·        $30 million for PROMISE: Promoting Readiness of Minors in SSI, an increase of $28 million to expand pilot demonstration programs in selected States to improve the health, educational attainment, and employment outcomes for children receiving Supplemental Security Income (SSI) payments.


The following programs are proposed for same level of funding as FY 2012: Title I, Part A, 21st Century Community Learning Centers, School Turnaround Grants, Assessing Achievement, Special Education Grants to States, English Learner Education, Title I Migrant Education, and Neglected and Delinquent Children and Youth Education, Federal TRIO programs and GEAR UP


College Access and Completion

·        $5,635 maximum Pell Grant award supported by a total request of $36.1 billion in discretionary and mandatory funding to provide Pell Grants to nearly 10 million postsecondary students.

·        Making the American Opportunity Tax Credit permanent to continue to provide a partially refundable tax credit of up to $10,000 over 4 years to almost nine million taxpayers. The tax credit currently is scheduled to expire in 2012.

·        Keeping interest rates low on postsecondary student loans by suspending for 1 year a scheduled increase under current law that would double rates on subsidized Stafford loans from 3.4 percent to 6.8 percent.

·        $81.3 million for College Pathways and Accelerated Learning, a new authority under the Administration’s ESEA reauthorization proposal designed to increase graduation rates and preparation for college matriculation and success by providing college-level and other accelerated courses and instruction in high-poverty middle and high schools, including Advanced Placement/International Baccalaureate (AP/IB) courses, dual-enrollment programs, and “early college high schools.


Aligning Programs for Adult Learners and Individuals with Disabilities with Workforce Demands

·        $3.2 billion for Vocational Rehabilitation (VR) State Grants to help States and tribal governments increase the participation of individuals with disabilities in the workforce. The requested $45.7 million increase over 2012 includes $35.7 million that would be made available from the consolidation of the smaller VR-related programs under the Rehabilitation Act in order to reduce duplication of effort and administrative costs.


Identifying Effective Practices and Increasing Transparency

The Administration is seeking a total of $760.5 million, an increase of $101.5 million, or 15 percent, to support the Department of Education’s longstanding role in sponsoring education research and development activities, gathering and making available a wide range of data on our education system, and measuring the performance of American students.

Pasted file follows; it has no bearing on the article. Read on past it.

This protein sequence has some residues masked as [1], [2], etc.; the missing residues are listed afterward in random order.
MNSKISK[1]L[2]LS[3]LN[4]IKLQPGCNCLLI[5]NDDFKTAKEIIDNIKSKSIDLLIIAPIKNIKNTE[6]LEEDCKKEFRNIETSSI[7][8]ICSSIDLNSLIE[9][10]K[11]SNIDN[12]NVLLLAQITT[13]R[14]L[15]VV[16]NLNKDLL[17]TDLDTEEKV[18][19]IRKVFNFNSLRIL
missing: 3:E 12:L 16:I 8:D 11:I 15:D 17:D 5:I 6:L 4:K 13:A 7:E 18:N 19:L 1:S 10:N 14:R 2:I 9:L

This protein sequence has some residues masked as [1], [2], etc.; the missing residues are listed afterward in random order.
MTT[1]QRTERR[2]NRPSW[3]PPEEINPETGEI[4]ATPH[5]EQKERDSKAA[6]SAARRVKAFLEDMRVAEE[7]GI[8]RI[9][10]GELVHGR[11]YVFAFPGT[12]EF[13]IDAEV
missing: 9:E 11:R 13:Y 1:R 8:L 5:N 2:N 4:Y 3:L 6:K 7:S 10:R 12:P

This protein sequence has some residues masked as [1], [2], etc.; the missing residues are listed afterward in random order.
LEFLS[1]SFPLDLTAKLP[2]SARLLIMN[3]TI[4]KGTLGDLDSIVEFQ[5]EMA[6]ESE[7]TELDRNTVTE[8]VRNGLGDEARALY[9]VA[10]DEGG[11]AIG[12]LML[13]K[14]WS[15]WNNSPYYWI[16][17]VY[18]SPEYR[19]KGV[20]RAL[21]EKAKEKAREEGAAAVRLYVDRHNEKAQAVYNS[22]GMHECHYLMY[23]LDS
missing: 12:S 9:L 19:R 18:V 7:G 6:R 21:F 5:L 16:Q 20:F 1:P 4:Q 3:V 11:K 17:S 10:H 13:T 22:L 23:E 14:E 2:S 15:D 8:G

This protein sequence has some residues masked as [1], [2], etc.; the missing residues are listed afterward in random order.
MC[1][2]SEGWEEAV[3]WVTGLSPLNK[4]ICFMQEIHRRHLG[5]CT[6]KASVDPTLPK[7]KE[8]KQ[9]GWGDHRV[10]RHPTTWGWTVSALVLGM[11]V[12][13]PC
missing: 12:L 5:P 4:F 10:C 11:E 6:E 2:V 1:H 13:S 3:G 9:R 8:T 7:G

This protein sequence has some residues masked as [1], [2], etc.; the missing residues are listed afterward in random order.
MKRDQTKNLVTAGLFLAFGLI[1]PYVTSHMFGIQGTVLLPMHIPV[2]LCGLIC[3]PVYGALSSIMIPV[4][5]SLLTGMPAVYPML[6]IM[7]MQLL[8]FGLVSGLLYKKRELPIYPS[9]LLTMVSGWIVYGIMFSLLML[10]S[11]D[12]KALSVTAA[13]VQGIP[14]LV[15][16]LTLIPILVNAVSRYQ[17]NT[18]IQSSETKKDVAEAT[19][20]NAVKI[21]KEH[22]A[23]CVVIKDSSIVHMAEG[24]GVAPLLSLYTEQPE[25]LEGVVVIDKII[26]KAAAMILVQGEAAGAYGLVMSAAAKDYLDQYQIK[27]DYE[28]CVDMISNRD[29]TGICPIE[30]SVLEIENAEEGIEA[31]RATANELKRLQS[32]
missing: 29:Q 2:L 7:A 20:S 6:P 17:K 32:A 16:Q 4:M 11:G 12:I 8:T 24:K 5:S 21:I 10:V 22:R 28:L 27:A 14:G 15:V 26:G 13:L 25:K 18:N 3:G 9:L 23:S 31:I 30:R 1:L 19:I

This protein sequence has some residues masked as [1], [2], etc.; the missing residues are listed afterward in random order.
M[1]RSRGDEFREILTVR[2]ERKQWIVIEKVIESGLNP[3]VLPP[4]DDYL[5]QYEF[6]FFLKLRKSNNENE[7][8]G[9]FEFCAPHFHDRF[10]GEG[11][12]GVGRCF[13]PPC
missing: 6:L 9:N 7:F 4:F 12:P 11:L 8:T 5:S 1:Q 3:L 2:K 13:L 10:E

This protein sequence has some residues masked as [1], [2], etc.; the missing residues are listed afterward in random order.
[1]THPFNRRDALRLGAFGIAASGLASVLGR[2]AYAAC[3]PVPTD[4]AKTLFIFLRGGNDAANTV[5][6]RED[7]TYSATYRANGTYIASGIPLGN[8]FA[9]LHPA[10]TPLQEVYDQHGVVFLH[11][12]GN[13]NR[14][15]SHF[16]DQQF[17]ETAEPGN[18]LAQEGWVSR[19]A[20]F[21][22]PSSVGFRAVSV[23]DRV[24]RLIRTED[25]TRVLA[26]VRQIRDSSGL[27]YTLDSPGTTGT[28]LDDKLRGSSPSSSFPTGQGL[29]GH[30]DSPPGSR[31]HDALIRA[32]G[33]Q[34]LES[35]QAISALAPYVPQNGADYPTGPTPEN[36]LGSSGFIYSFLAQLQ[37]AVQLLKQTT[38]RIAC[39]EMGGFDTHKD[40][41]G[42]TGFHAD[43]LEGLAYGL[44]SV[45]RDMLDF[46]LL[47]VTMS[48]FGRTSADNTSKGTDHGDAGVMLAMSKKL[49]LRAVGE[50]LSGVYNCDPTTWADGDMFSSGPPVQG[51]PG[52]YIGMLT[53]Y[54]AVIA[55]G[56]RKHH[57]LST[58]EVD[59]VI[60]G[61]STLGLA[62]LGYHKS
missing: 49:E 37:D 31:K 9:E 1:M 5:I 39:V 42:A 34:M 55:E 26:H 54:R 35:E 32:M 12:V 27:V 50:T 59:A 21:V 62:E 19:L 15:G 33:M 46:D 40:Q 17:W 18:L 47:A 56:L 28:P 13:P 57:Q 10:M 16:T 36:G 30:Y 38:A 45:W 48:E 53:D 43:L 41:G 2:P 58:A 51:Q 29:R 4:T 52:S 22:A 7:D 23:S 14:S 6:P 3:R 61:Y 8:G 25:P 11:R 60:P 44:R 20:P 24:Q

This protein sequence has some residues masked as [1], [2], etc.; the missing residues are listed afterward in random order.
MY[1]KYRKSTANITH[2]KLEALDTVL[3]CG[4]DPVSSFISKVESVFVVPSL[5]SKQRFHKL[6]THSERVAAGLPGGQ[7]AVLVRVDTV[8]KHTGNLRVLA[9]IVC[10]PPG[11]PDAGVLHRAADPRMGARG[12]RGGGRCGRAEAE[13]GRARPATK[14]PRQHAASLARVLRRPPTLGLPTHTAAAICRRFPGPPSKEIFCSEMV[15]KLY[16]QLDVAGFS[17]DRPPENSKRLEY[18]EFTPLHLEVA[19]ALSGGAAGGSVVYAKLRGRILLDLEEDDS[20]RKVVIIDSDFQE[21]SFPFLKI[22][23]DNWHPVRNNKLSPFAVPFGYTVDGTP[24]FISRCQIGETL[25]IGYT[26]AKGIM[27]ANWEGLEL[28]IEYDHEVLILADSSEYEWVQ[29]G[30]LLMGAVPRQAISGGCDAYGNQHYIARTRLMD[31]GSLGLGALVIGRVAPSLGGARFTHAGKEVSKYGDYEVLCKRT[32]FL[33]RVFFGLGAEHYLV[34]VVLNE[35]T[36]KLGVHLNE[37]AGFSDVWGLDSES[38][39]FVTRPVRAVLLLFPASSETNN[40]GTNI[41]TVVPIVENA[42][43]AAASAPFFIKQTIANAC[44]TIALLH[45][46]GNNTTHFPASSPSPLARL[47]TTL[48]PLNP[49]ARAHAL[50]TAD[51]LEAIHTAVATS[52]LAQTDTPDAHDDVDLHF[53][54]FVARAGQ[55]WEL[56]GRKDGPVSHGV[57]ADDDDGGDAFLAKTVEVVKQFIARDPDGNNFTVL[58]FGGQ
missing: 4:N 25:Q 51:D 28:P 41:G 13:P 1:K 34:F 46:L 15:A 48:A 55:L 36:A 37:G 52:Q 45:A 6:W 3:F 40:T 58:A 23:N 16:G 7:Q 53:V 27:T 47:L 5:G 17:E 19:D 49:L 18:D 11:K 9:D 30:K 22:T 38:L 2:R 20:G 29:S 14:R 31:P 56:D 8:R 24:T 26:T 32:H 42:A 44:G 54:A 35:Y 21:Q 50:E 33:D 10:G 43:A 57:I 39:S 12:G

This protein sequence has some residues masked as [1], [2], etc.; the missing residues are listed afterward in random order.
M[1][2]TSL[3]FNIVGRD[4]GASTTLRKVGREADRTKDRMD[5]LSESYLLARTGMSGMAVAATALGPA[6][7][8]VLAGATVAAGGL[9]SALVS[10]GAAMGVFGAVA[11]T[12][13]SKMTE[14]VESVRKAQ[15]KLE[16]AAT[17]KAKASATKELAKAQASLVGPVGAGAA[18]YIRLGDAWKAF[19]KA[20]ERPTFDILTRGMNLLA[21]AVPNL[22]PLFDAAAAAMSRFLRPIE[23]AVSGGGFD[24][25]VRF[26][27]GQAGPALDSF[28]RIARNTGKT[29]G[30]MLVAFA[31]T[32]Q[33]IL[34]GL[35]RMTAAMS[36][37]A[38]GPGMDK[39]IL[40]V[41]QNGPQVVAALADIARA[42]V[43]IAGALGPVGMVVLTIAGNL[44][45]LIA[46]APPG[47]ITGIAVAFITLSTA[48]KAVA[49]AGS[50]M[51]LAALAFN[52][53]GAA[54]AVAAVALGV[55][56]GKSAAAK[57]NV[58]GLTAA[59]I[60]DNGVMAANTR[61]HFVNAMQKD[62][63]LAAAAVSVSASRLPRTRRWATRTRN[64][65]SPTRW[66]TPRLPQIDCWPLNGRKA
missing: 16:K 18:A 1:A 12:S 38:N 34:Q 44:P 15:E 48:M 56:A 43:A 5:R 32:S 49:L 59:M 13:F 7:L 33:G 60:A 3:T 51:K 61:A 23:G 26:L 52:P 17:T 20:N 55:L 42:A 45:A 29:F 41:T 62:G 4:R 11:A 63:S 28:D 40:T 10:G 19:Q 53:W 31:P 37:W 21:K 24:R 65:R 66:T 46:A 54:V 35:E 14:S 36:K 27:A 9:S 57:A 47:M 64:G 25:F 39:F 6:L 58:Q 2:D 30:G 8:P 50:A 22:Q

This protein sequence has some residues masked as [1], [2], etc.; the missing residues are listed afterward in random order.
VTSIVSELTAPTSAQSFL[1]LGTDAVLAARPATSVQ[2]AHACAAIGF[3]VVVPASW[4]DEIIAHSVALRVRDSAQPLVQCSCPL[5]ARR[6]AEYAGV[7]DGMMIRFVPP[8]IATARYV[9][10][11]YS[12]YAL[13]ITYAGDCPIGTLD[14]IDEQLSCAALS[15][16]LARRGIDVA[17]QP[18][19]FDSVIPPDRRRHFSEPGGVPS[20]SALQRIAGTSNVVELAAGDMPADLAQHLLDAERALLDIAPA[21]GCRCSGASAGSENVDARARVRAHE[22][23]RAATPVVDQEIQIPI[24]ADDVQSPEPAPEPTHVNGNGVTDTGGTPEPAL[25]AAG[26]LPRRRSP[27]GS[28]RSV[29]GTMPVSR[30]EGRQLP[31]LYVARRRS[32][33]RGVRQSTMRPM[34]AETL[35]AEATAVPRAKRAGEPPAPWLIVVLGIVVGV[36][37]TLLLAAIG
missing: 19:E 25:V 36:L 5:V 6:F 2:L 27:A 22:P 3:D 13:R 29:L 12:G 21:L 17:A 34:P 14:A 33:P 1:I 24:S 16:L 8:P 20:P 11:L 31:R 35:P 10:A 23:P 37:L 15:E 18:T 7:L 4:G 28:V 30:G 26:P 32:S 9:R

·        $202.3 million for Research, Development, and Dissemination is an increase of $12.5 million over the 2012 level.

·        $114.7 million for NCES is an increase of $6 million over the 2012 level. The increase would be used to support State participation in a pilot Program for International Student Assessment (PISA) study to allow States to benchmark the performance of their 15-year-old students against international standards.

·        $132.3 million for NAEP is a decrease of $6 million from the 2012 level.

·           $53.1 million for Statewide Data Systems, an increase of $15 million over the 2012 level, to help States develop enhanced longitudinal student data systems that track student progress from early childhood to entry into the workforce. The proposed increase would support postsecondary data initiatives designed to improve information on students as they progress from high school to postsecondary education and the workforce.


For complete information on the US Department of Education proposed FY 2013 budget go to:


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About the Author

Fritz Edelstein is a principal in Public Private Action. His work focuses on strategic government and constituent relations, business development strategy, advocacy research and policy analysis, strategic planning and resource development, and advocacy, outreach and public engagement. This work includes producing Fritzwire, the education Internet newsletter providing timely information on education and related issues. To subscribe, write [email protected].